Kukla's Korner Hockey
from Michael Russo of the Star Tribune,
The Wild paraded to the penalty box and the Sharks capitalized with three power-play goals on seven chances to send the Wild off into the chilly North California night reeling after a 3-1 loss at the Shark Tank.
“It must be nice to draw penalties like that,” coach Mike Yeo said, sarcastically, “when the other team goes stick on puck and you kind of hold your head.”
Yeo was referring to Sharks defenseman Brad Stuart, who whipped his head back like he was shot when checked by Justin Fontaine in the first period. Yeo felt replays showed Fontaine’s stick was at Stuart’s waist.
“To me that’s embarrassing,” Yeo said. “I don’t know. I guess we’ve got to ask our players to embellish more.”...
Wild center Zenon Konopka was nailed for a double-minor high-stick even though his lumber didn’t come close to hitting defenseman Jason Demers. It was actually Sharks center Freddie Hamilton who clipped his teammate.
Yeo said the referee “just shrugged.”
“I told him it was not my stick. It’s their stick,” Konopka said. “I don’t him, ‘You’re making the wrong call. It wasn’t my stick.’ Of course they score on it.”
more on the game...
added 9:21am, You have to think Yeo was not happy with this hooking call on Matt Cooke either, scroll to the :19 mark of the video below...
from David Pollak of the Mercury News,
The Sharks were denied a win over the Winnipeg Jets on Nov. 10 when an overtime goal by Marleau was waived off by a referee who said Tommy Wingels made incidental contact with netminder Ondrej Pavalec.
But when Parise fired in a rebound at 3:55 of the second period to give the Wild a 1-0 lead, the goal was allowed to stand even after Minnesota forward Jason Pominville fell on Niemi.
"Completely different interpretation of what was explained to me in Winnipeg," McLellan said of the response he got after complaining about the goal. "I'll be looking for an explanation before we lose our third point now."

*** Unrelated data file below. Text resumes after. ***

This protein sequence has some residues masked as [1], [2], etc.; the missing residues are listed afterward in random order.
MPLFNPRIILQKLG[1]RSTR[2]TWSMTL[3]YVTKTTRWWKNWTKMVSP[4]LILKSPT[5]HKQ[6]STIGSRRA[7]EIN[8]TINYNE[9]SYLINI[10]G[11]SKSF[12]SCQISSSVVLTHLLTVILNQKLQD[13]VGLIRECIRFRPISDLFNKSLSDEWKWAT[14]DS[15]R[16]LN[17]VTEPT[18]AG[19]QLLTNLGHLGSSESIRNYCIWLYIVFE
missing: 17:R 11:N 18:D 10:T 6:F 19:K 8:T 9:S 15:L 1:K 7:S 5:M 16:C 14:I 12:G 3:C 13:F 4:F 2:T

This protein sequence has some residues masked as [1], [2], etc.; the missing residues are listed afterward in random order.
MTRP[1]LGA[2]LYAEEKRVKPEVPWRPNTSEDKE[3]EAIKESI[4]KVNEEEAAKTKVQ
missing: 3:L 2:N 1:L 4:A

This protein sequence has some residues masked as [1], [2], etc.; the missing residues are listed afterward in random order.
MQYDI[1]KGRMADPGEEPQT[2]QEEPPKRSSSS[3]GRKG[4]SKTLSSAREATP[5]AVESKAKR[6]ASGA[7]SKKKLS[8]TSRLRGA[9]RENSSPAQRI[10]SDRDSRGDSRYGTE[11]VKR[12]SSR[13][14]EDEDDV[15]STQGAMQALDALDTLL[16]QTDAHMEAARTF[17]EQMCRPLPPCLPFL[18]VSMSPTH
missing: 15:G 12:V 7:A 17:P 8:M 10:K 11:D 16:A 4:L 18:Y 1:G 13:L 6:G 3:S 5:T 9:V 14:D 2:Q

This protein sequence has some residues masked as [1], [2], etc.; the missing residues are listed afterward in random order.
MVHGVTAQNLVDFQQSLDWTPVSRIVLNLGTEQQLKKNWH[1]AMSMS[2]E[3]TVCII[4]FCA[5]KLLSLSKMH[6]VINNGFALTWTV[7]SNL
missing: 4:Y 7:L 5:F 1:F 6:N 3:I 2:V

Niemi said he expected that goal to be disallowed.
"Yeah I think I was bumped. I'm not sure where it happened or if they did it on purpose or not, but it affected the play, for sure," said Niemi, who added that the official told him he was outside the crease at the time -- something that usually isn't a factor.
more on the game and watch the Parise goal below...
from Kerry Fraser of TSN,
My take is that an attacker is given a distinct and unfair advantage over the goalkeeper on most of these "stop and go" type maneuvers. While it might be entertaining for fans during an All-Star Game Skills Competition where there is little on the line except bragging rights, a regular season shootout is worth a point in the standings. Shootout wins can make a huge difference in the final standings for playoffs.
The integrity of the final standings is being compromised by circumventing the spirit of Rule 24 through unfair advantages shooters are being given over the goalkeepers. Short of a rule change, the referees should be empowered to kill the play whenever they determine (with their naked eye) that the puck has not been kept in motion towards the goal as the current rule states.
It would take a large measure of courage on the part of the refs to make that call, in addition to support offered from a Hockey Operations Dept. that has set the existing standard.
from David Pollak of Working the Corners,
The game-winning shootout goal by Joe Pavelski featured a nifty move where he applied the brakes in front of Ducks goalie Jonas Hiller, then fired a quick shot that he couldn’t stop. The puck never stopped moving forward, but whether Pavelski did was subject to debate.
As was whether that mattered.
The Ducks were unhappy, but they weren’t exactly sure whether they were entitled to be.
“We don’t [know the rules]. That’s the problem,” Ryan Getzlaf said afterward. “Everything’s interpretation. I can’t even make a comment on it because I don’t really know what the rule is. Whatever they think is the rule that night.”